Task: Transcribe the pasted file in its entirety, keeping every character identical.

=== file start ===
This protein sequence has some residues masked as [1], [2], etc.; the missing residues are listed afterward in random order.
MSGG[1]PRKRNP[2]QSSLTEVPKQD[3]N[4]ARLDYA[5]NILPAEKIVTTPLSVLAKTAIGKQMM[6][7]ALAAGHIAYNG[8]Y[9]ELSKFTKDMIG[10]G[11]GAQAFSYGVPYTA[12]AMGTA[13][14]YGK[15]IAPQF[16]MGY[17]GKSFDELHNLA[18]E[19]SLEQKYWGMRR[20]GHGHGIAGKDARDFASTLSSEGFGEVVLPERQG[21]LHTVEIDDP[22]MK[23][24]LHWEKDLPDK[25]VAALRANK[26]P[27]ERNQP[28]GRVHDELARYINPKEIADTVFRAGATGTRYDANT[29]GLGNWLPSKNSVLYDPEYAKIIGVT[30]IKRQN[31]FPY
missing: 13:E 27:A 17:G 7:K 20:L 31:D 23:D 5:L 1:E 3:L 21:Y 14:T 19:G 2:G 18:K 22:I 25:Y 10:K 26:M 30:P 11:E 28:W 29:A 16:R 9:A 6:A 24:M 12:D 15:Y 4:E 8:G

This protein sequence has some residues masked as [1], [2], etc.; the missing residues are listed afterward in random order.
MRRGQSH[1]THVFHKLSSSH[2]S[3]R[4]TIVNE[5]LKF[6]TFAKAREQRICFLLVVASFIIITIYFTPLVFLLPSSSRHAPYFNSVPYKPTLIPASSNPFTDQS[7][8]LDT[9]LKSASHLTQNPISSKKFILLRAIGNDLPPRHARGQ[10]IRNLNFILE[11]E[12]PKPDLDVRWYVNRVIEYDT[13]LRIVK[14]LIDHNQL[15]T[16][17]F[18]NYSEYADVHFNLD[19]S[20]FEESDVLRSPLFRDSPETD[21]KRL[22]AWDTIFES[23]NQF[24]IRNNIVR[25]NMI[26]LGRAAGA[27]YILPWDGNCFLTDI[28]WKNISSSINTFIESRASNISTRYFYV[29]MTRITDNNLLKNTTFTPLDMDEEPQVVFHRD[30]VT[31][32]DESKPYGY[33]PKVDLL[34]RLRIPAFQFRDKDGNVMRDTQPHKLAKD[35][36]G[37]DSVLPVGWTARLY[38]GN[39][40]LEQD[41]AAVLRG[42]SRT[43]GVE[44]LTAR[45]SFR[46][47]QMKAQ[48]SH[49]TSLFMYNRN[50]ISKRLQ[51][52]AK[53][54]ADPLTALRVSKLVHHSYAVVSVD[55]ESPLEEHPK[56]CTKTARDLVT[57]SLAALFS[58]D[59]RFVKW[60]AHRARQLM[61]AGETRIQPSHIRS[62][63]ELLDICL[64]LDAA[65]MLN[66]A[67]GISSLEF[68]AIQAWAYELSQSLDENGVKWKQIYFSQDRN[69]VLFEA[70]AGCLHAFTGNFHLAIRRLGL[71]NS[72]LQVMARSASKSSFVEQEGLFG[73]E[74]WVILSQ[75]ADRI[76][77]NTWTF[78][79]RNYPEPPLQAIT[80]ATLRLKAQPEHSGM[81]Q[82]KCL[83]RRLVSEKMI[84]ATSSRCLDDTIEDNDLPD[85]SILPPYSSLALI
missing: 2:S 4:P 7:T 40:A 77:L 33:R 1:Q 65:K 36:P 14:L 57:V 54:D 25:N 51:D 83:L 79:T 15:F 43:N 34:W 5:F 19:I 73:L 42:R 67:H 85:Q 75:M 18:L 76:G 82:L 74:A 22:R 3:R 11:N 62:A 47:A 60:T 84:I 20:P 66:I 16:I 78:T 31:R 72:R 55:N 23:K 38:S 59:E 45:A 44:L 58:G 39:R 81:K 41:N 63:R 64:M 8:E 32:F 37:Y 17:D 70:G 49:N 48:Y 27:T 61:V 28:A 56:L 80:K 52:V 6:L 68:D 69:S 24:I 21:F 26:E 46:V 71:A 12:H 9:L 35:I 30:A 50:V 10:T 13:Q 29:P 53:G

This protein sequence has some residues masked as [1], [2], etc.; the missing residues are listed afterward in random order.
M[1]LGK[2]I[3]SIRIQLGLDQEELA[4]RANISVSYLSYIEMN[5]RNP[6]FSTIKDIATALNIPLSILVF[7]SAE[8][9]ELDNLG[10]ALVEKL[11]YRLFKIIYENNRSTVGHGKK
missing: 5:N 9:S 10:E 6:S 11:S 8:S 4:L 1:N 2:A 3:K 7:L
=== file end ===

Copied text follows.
This protein sequence has some residues masked as [1], [2], etc.; the missing residues are listed afterward in random order.
MSGG[1]PRKRNP[2]QSSLTEVPKQD[3]N[4]ARLDYA[5]NILPAEKIVTTPLSVLAKTAIGKQMM[6][7]ALAAGHIAYNG[8]Y[9]ELSKFTKDMIG[10]G[11]GAQAFSYGVPYTA[12]AMGTA[13][14]YGK[15]IAPQF[16]MGY[17]GKSFDELHNLA[18]E[19]SLEQKYWGMRR[20]GHGHGIAGKDARDFASTLSSEGFGEVVLPERQG[21]LHTVEIDDP[22]MK[23][24]LHWEKDLPDK[25]VAALRANK[26]P[27]ERNQP[28]GRVHDELARYINPKEIADTVFRAGATGTRYDANT[29]GLGNWLPSKNSVLYDPEYAKIIGVT[30]IKRQN[31]FPY
missing: 13:E 27:A 17:G 7:K 20:L 31:D 23:D 5:L 1:E 3:L 21:Y 14:T 19:G 2:G 18:K 22:I 25:Y 10:K 26:M 30:P 11:E 28:W 29:A 16:R 9:A 6:A 24:M 12:D 15:Y 4:E 8:G

This protein sequence has some residues masked as [1], [2], etc.; the missing residues are listed afterward in random order.
MRRGQSH[1]THVFHKLSSSH[2]S[3]R[4]TIVNE[5]LKF[6]TFAKAREQRICFLLVVASFIIITIYFTPLVFLLPSSSRHAPYFNSVPYKPTLIPASSNPFTDQS[7][8]LDT[9]LKSASHLTQNPISSKKFILLRAIGNDLPPRHARGQ[10]IRNLNFILE[11]E[12]PKPDLDVRWYVNRVIEYDT[13]LRIVK[14]LIDHNQL[15]T[16][17]F[18]NYSEYADVHFNLD[19]S[20]FEESDVLRSPLFRDSPETD[21]KRL[22]AWDTIFES[23]NQF[24]IRNNIVR[25]NMI[26]LGRAAGA[27]YILPWDGNCFLTDI[28]WKNISSSINTFIESRASNISTRYFYV[29]MTRITDNNLLKNTTFTPLDMDEEPQVVFHRD[30]VT[31][32]DESKPYGY[33]PKVDLL[34]RLRIPAFQFRDKDGNVMRDTQPHKLAKD[35][36]G[37]DSVLPVGWTARLY[38]GN[39][40]LEQD[41]AAVLRG[42]SRT[43]GVE[44]LTAR[45]SFR[46][47]QMKAQ[48]SH[49]TSLFMYNRN[50]ISKRLQ[51][52]AK[53][54]ADPLTALRVSKLVHHSYAVVSVD[55]ESPLEEHPK[56]CTKTARDLVT[57]SLAALFS[58]D[59]RFVKW[60]AHRARQLM[61]AGETRIQPSHIRS[62][63]ELLDICL[64]LDAA[65]MLN[66]A[67]GISSLEF[68]AIQAWAYELSQSLDENGVKWKQIYFSQDRN[69]VLFEA[70]AGCLHAFTGNFHLAIRRLGL[71]NS[72]LQVMARSASKSSFVEQEGLFG[73]E[74]WVILSQ[75]ADRI[76][77]NTWTF[78][79]RNYPEPPLQAIT[80]ATLRLKAQPEHSGM[81]Q[82]KCL[83]RRLVSEKMI[84]ATSSRCLDDTIEDNDLPD[85]SILPPYSSLALI
missing: 2:S 4:P 7:T 40:A 77:L 33:R 1:Q 65:K 36:P 14:L 57:V 54:D 25:N 51:D 83:L 79:T 15:F 43:N 34:W 5:F 19:I 73:L 42:R 67:H 85:Q 75:M 18:L 76:G 82:L 74:A 22:R 3:R 11:N 62:A 47:A 60:T 84:I 20:P 66:I 16:I 78:T 31:R 72:R 55:N 23:K 38:S 59:E 45:A 44:L 58:G 39:R 81:K 41:N 63:R 64:M 8:E 32:F 37:Y 17:D 70:G 49:N 48:Y 27:T 61:V 28:A 56:L 80:K 52:V 6:L 68:D 69:S 24:I 21:F 26:E 46:V 71:A 12:H 9:L 35:I 30:A 50:V 10:T 13:Q 29:P 53:G

This protein sequence has some residues masked as [1], [2], etc.; the missing residues are listed afterward in random order.
M[1]LGK[2]I[3]SIRIQLGLDQEELA[4]RANISVSYLSYIEMN[5]RNP[6]FSTIKDIATALNIPLSILVF[7]SAE[8][9]ELDNLG[10]ALVEKL[11]YRLFKIIYENNRSTVGHGKK
missing: 5:N 9:S 10:E 6:S 11:S 8:S 4:L 1:N 2:A 3:K 7:L